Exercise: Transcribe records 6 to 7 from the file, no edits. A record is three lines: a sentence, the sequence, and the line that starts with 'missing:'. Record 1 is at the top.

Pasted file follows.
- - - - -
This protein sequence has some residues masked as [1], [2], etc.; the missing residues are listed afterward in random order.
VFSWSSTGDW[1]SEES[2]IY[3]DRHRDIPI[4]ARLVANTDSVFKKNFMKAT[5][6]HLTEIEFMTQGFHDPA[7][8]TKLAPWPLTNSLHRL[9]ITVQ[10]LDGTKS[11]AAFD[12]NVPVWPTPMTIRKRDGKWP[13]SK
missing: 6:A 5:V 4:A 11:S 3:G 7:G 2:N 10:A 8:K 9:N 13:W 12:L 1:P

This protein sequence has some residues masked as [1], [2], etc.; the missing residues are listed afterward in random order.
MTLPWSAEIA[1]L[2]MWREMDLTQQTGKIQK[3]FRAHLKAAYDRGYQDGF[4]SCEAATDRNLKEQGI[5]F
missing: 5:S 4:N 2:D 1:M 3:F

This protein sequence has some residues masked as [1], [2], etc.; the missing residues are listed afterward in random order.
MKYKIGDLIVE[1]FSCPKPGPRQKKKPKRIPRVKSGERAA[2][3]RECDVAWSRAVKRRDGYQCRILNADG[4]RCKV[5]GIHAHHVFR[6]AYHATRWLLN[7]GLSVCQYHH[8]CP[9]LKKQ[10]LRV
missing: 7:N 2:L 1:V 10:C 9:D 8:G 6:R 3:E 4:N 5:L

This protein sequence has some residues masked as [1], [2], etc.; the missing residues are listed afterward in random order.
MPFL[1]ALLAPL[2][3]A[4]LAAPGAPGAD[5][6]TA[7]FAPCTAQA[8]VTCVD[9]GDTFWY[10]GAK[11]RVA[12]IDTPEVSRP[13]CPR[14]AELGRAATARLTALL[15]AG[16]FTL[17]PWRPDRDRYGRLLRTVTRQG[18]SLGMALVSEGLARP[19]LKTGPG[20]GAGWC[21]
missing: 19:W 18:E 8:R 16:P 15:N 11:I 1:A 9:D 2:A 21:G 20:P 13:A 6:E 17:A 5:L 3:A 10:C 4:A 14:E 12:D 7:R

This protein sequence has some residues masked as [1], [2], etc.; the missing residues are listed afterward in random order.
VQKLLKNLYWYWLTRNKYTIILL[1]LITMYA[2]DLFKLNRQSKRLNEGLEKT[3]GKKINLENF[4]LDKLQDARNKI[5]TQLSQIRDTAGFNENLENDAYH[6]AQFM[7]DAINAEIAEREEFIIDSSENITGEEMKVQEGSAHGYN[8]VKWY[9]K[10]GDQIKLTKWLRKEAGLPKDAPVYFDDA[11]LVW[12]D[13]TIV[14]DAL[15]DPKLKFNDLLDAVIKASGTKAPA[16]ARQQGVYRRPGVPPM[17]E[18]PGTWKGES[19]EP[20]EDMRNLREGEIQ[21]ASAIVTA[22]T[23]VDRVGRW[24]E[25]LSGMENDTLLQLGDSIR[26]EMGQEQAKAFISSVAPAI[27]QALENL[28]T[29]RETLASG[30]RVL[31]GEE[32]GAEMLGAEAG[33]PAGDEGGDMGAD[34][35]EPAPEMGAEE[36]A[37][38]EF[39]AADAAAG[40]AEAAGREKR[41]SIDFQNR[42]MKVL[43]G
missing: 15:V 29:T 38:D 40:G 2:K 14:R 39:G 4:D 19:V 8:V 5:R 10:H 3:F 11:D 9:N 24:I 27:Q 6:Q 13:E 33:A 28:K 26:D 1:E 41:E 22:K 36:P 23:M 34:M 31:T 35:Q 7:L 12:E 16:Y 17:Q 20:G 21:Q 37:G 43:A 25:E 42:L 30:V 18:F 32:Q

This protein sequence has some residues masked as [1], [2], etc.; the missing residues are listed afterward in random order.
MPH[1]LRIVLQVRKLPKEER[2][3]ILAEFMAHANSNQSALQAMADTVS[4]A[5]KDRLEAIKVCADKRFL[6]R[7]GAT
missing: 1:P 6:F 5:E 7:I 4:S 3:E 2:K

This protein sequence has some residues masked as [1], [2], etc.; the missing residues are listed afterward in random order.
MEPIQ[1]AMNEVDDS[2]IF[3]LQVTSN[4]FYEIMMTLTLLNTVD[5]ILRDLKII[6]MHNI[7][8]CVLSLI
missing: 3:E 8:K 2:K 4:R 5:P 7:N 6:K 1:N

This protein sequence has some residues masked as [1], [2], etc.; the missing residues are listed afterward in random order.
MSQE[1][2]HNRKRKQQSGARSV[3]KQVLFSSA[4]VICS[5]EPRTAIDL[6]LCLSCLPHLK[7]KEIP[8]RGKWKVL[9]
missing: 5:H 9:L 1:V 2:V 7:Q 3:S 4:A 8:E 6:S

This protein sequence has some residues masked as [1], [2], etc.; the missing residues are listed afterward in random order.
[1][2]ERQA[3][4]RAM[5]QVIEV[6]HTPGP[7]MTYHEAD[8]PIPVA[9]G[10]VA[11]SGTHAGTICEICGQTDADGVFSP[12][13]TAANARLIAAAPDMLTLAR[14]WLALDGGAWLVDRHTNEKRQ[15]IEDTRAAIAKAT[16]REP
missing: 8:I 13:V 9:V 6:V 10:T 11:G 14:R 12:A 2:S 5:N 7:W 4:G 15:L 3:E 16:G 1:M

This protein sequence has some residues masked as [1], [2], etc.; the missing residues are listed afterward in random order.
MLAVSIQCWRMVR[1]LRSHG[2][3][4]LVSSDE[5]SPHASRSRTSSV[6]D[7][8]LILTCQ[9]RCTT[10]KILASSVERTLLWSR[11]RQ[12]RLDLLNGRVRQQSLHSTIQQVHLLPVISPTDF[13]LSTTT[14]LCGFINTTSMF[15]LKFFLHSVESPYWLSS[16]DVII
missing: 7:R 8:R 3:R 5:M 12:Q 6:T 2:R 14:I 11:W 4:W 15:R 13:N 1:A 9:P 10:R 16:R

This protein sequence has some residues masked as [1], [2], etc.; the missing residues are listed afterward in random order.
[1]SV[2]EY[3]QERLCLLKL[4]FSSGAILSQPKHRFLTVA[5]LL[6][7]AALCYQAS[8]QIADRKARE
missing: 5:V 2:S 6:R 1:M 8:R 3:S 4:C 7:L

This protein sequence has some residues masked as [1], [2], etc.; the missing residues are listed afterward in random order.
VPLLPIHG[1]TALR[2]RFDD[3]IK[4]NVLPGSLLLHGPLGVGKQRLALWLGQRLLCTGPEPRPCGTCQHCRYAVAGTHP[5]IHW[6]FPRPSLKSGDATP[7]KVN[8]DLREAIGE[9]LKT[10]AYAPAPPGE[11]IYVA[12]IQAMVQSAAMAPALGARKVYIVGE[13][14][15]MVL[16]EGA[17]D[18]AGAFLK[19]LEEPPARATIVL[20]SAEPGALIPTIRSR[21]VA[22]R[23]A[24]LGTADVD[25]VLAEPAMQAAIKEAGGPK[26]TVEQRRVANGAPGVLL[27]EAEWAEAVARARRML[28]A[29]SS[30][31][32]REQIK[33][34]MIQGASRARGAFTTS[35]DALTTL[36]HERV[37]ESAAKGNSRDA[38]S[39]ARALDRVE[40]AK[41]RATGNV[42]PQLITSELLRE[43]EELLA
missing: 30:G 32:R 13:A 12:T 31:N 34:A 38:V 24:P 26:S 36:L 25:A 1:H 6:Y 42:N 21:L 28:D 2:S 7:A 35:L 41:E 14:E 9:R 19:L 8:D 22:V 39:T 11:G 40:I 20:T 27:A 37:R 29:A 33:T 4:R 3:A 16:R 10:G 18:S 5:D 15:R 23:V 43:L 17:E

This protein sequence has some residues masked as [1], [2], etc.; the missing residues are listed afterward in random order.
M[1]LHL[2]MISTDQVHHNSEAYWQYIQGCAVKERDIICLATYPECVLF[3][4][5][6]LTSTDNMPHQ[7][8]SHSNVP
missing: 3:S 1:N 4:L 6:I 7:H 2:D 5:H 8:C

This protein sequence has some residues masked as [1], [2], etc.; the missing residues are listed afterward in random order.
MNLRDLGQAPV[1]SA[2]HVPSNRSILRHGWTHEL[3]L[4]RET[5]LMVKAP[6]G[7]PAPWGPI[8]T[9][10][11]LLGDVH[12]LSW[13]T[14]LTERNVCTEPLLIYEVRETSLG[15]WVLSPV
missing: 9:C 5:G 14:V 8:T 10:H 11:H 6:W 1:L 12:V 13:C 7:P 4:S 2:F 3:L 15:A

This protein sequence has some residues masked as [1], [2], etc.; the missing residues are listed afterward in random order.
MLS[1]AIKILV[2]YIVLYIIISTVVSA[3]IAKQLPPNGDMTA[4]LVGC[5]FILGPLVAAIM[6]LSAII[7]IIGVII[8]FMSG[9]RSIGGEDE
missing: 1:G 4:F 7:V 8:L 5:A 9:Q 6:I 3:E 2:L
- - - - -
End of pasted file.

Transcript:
This protein sequence has some residues masked as [1], [2], etc.; the missing residues are listed afterward in random order.
MPH[1]LRIVLQVRKLPKEER[2][3]ILAEFMAHANSNQSALQAMADTVS[4]A[5]KDRLEAIKVCADKRFL[6]R[7]GAT
missing: 1:P 6:F 5:E 7:I 4:S 3:E 2:K

This protein sequence has some residues masked as [1], [2], etc.; the missing residues are listed afterward in random order.
MEPIQ[1]AMNEVDDS[2]IF[3]LQVTSN[4]FYEIMMTLTLLNTVD[5]ILRDLKII[6]MHNI[7][8]CVLSLI
missing: 3:E 8:K 2:K 4:R 5:P 7:N 6:K 1:N